[Date Prev][Date Next] [Thread Prev][Thread Next] [Date Index] [Thread Index]

Unifying the end-user package tools

There was some talk amidst the LSB discussion a while back about how
daunting Debian's packaging system can be to the new user, with basic
functionality spread across several different programs. The idea was
proposed to write a program that created a simpler interface to all the
rest, someone mentioned it was already done (but not packages), and that
was the last I saw of it on this list.

I had a program I wrote myself to automatically query the information in
a package, that automatically detected whether it should use apt-cache show
or dpkg -I. After a bit of thought, I extended it and came up with a
program I called 'Feta', or Front End To APT.

Feta currently provides a one-program interface to a lot of dpkg-repack,
dpkg, apt-get, apt-cache, and dpkg-reconfigure. It also implements an
idea I don't remember hearing about here, a "teaching" mode (set by -t)
that displays the commands that it's running in the background.

Feta is available for download at
and a signature (which should match the one on this email) at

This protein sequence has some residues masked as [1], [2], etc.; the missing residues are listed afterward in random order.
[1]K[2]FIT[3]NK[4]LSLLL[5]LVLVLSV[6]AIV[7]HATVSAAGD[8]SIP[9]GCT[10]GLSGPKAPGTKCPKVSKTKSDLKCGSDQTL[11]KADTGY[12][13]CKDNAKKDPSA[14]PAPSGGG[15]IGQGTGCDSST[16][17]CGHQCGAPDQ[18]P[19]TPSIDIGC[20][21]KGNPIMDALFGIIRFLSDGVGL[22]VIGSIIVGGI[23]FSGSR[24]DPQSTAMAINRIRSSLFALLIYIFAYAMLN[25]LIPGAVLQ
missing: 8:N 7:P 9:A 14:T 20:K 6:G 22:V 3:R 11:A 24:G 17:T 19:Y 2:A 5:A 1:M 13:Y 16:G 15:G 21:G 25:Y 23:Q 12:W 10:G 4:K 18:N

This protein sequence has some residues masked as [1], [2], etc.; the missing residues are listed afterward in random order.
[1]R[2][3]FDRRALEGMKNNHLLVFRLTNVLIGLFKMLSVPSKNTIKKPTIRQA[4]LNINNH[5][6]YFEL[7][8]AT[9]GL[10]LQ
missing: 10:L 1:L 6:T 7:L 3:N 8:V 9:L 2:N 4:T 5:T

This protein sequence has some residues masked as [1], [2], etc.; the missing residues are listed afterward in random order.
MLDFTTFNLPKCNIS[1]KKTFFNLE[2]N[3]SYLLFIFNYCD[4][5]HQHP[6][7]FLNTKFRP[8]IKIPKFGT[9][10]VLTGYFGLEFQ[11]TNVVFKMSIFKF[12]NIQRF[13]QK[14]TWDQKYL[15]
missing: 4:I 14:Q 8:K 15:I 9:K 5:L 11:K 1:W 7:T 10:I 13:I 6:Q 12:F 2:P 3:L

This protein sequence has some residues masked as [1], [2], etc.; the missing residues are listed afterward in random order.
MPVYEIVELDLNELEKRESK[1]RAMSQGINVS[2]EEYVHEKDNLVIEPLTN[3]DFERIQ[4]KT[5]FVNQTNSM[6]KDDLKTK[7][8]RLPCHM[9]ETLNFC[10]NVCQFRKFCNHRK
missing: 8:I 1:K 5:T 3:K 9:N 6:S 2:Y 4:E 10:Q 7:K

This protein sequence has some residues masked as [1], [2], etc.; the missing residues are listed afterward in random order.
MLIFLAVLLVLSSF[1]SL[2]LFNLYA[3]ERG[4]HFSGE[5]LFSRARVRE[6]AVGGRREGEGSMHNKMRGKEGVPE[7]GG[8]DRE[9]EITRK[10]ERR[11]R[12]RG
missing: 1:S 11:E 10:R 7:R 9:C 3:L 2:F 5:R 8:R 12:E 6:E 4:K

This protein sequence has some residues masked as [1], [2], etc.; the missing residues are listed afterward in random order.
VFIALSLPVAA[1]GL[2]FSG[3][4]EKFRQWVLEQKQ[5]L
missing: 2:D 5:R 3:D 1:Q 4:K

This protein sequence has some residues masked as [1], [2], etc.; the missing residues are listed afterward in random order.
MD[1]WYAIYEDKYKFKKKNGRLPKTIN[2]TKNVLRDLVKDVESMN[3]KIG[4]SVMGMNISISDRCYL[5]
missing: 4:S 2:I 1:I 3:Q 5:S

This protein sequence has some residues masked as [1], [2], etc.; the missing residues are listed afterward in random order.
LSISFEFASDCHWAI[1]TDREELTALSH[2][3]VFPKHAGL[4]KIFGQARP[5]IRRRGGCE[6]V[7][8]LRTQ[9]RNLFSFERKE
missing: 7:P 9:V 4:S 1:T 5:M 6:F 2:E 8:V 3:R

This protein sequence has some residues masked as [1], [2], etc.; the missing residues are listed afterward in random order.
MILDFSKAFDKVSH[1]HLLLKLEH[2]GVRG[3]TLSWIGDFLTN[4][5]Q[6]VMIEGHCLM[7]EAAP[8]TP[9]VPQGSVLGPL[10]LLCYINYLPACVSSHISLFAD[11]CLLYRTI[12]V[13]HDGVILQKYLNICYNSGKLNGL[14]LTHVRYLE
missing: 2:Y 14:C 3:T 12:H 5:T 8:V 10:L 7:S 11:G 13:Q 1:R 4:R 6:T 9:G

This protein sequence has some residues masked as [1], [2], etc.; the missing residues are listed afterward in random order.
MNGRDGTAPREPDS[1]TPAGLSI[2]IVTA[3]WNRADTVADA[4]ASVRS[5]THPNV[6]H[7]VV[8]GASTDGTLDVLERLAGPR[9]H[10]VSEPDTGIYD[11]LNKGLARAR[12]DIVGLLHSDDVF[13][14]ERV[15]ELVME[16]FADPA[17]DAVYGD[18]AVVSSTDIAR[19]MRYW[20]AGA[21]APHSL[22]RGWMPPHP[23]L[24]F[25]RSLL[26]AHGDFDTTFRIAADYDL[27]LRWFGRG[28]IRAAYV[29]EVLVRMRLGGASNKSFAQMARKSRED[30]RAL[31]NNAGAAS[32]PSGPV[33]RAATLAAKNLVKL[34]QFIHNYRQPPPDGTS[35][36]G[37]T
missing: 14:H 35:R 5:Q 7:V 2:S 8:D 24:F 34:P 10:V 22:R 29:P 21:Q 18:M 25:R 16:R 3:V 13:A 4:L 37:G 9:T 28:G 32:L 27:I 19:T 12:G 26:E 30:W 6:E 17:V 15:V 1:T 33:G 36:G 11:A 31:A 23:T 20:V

It's not done yet. Functions I commonly use not implemented yet are:
 - searching for a file in a package
 - listing files in a package
 - searching a package description
 - building and installing source packages

Also, it's implemented in Perl. Depending on your point of view, this is
either good or bad.

I have three questions about it:

1. Is this something that Debian is interested in packaging and providing?
2. If so, would a name change to 'apt' or something more obvious to users
   be in order?
3. Also if so, what other functionality would you like to see added? I
   think it would be best to avoid have too many commands, since many
   parts of dpkg/apt aren't user-oriented (e.g. -fsys-tarfile) or might
   cause problems when a frontend is used (e.g. --force).

 - Joe "piman" Wreschnig <piman@sacredchao.net> - http://www.sacredchao.net
  "What I did was justified because I had a policy of my own... It's okay
   to be different, to not conform to society."
                                         -- Chen Kenichi, Iron Chef Chinese

Attachment: pgpVBAwXY3sWZ.pgp
Description: PGP signature

Reply to: